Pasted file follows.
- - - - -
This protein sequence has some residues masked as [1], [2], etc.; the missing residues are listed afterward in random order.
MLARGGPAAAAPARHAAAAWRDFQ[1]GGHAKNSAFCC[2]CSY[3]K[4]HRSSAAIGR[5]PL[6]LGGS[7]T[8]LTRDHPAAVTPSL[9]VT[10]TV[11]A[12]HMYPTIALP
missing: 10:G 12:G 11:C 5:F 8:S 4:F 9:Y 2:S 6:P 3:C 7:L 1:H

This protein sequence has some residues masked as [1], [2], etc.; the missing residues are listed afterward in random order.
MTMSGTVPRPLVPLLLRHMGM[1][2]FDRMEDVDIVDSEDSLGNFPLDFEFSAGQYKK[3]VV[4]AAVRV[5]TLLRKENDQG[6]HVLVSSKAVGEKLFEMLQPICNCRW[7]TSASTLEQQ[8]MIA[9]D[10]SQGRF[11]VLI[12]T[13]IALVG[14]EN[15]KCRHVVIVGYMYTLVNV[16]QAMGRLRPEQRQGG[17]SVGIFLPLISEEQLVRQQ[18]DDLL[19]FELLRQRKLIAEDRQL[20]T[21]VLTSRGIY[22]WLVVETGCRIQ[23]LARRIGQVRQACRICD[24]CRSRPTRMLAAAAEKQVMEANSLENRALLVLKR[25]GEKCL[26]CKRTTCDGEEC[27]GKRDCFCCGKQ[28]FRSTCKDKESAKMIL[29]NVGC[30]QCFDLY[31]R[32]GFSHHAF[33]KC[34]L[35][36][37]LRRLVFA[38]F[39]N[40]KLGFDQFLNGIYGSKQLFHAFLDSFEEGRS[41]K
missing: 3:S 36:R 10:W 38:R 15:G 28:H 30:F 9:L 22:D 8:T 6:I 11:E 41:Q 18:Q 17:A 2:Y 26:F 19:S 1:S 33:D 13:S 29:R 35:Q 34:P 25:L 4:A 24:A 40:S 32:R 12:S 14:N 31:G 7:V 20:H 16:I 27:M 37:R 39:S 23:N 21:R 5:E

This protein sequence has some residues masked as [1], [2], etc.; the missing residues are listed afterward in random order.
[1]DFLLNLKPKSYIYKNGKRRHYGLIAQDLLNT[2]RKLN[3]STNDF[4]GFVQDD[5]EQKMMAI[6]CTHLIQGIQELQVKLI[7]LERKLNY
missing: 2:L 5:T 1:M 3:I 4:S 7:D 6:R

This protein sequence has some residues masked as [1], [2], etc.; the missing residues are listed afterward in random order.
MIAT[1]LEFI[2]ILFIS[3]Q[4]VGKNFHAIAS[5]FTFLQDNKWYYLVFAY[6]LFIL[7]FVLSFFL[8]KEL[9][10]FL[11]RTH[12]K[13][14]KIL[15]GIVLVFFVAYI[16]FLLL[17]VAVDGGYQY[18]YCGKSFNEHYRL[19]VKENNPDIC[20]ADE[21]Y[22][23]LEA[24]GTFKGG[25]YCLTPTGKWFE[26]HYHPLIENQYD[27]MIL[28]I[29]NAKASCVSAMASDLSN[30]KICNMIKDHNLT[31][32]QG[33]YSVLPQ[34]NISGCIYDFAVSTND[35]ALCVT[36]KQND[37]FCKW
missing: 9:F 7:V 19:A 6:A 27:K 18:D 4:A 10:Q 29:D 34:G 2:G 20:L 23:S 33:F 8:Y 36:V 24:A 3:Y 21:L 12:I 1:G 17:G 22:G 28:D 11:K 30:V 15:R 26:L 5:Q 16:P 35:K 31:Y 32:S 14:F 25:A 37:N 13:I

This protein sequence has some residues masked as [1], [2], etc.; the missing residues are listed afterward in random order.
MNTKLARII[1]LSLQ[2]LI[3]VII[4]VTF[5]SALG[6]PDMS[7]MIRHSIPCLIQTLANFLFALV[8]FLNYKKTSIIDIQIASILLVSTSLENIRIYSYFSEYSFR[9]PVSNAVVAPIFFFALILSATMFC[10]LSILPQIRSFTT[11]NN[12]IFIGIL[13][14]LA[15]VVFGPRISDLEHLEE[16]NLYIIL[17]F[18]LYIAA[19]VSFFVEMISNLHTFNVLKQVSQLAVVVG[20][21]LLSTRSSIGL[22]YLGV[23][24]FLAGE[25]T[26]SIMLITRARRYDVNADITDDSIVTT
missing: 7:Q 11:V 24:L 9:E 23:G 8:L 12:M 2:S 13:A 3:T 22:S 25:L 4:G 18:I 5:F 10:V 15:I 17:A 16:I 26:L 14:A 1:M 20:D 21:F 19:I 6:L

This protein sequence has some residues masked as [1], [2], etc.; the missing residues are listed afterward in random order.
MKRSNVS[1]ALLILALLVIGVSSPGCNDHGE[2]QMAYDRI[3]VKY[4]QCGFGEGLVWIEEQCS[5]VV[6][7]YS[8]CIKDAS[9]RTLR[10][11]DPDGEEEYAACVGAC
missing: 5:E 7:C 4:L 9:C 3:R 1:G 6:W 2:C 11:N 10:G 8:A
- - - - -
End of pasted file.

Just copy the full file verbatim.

This protein sequence has some residues masked as [1], [2], etc.; the missing residues are listed afterward in random order.
MLARGGPAAAAPARHAAAAWRDFQ[1]GGHAKNSAFCC[2]CSY[3]K[4]HRSSAAIGR[5]PL[6]LGGS[7]T[8]LTRDHPAAVTPSL[9]VT[10]TV[11]A[12]HMYPTIALP
missing: 10:G 12:G 11:C 5:F 8:S 4:F 9:Y 2:S 6:P 3:C 7:L 1:H

This protein sequence has some residues masked as [1], [2], etc.; the missing residues are listed afterward in random order.
MTMSGTVPRPLVPLLLRHMGM[1][2]FDRMEDVDIVDSEDSLGNFPLDFEFSAGQYKK[3]VV[4]AAVRV[5]TLLRKENDQG[6]HVLVSSKAVGEKLFEMLQPICNCRW[7]TSASTLEQQ[8]MIA[9]D[10]SQGRF[11]VLI[12]T[13]IALVG[14]EN[15]KCRHVVIVGYMYTLVNV[16]QAMGRLRPEQRQGG[17]SVGIFLPLISEEQLVRQQ[18]DDLL[19]FELLRQRKLIAEDRQL[20]T[21]VLTSRGIY[22]WLVVETGCRIQ[23]LARRIGQVRQACRICD[24]CRSRPTRMLAAAAEKQVMEANSLENRALLVLKR[25]GEKCL[26]CKRTTCDGEEC[27]GKRDCFCCGKQ[28]FRSTCKDKESAKMIL[29]NVGC[30]QCFDLY[31]R[32]GFSHHAF[33]KC[34]L[35][36][37]LRRLVFA[38]F[39]N[40]KLGFDQFLNGIYGSKQLFHAFLDSFEEGRS[41]K
missing: 3:S 36:R 10:W 38:R 15:G 28:H 30:F 9:L 22:D 8:T 6:I 11:E 41:Q 18:Q 17:A 2:Y 26:F 19:S 1:S 33:D 13:S 29:R 35:Q 34:P 25:L 4:A 24:A 40:S 32:R 12:S 14:N 31:G 7:V 20:H 16:I 27:M 37:R 39:S 23:N 21:R 5:E

This protein sequence has some residues masked as [1], [2], etc.; the missing residues are listed afterward in random order.
[1]DFLLNLKPKSYIYKNGKRRHYGLIAQDLLNT[2]RKLN[3]STNDF[4]GFVQDD[5]EQKMMAI[6]CTHLIQGIQELQVKLI[7]LERKLNY
missing: 2:L 5:T 1:M 3:I 4:S 7:D 6:R

This protein sequence has some residues masked as [1], [2], etc.; the missing residues are listed afterward in random order.
MIAT[1]LEFI[2]ILFIS[3]Q[4]VGKNFHAIAS[5]FTFLQDNKWYYLVFAY[6]LFIL[7]FVLSFFL[8]KEL[9][10]FL[11]RTH[12]K[13][14]KIL[15]GIVLVFFVAYI[16]FLLL[17]VAVDGGYQY[18]YCGKSFNEHYRL[19]VKENNPDIC[20]ADE[21]Y[22][23]LEA[24]GTFKGG[25]YCLTPTGKWFE[26]HYHPLIENQYD[27]MIL[28]I[29]NAKASCVSAMASDLSN[30]KICNMIKDHNLT[31][32]QG[33]YSVLPQ[34]NISGCIYDFAVSTND[35]ALCVT[36]KQND[37]FCKW
missing: 9:F 7:V 19:A 6:A 27:K 18:D 4:A 10:Q 29:D 34:G 2:G 20:L 23:S 33:F 8:Y 36:V 24:A 3:Y 21:L 12:I 1:G 17:G 22:G 28:D 11:K 30:V 15:R 26:L 5:Q 16:P 35:K 31:Y 32:S 14:F 25:A 37:N 13:I

This protein sequence has some residues masked as [1], [2], etc.; the missing residues are listed afterward in random order.
MNTKLARII[1]LSLQ[2]LI[3]VII[4]VTF[5]SALG[6]PDMS[7]MIRHSIPCLIQTLANFLFALV[8]FLNYKKTSIIDIQIASILLVSTSLENIRIYSYFSEYSFR[9]PVSNAVVAPIFFFALILSATMFC[10]LSILPQIRSFTT[11]NN[12]IFIGIL[13][14]LA[15]VVFGPRISDLEHLEE[16]NLYIIL[17]F[18]LYIAA[19]VSFFVEMISNLHTFNVLKQVSQLAVVVG[20][21]LLSTRSSIGL[22]YLGV[23][24]FLAGE[25]T[26]SIMLITRARRYDVNADITDDSIVTT
missing: 7:Q 11:V 24:L 9:E 23:G 8:L 12:M 2:S 13:A 3:T 22:S 25:L 4:G 18:I 5:F 10:V 15:I 17:A 16:I 26:L 14:A 1:M 20:D 21:F 19:I 6:L

This protein sequence has some residues masked as [1], [2], etc.; the missing residues are listed afterward in random order.
MKRSNVS[1]ALLILALLVIGVSSPGCNDHGE[2]QMAYDRI[3]VKY[4]QCGFGEGLVWIEEQCS[5]VV[6][7]YS[8]CIKDAS[9]RTLR[10][11]DPDGEEEYAACVGAC
missing: 5:E 7:C 4:L 9:C 3:R 1:G 6:W 2:C 11:N 10:G 8:A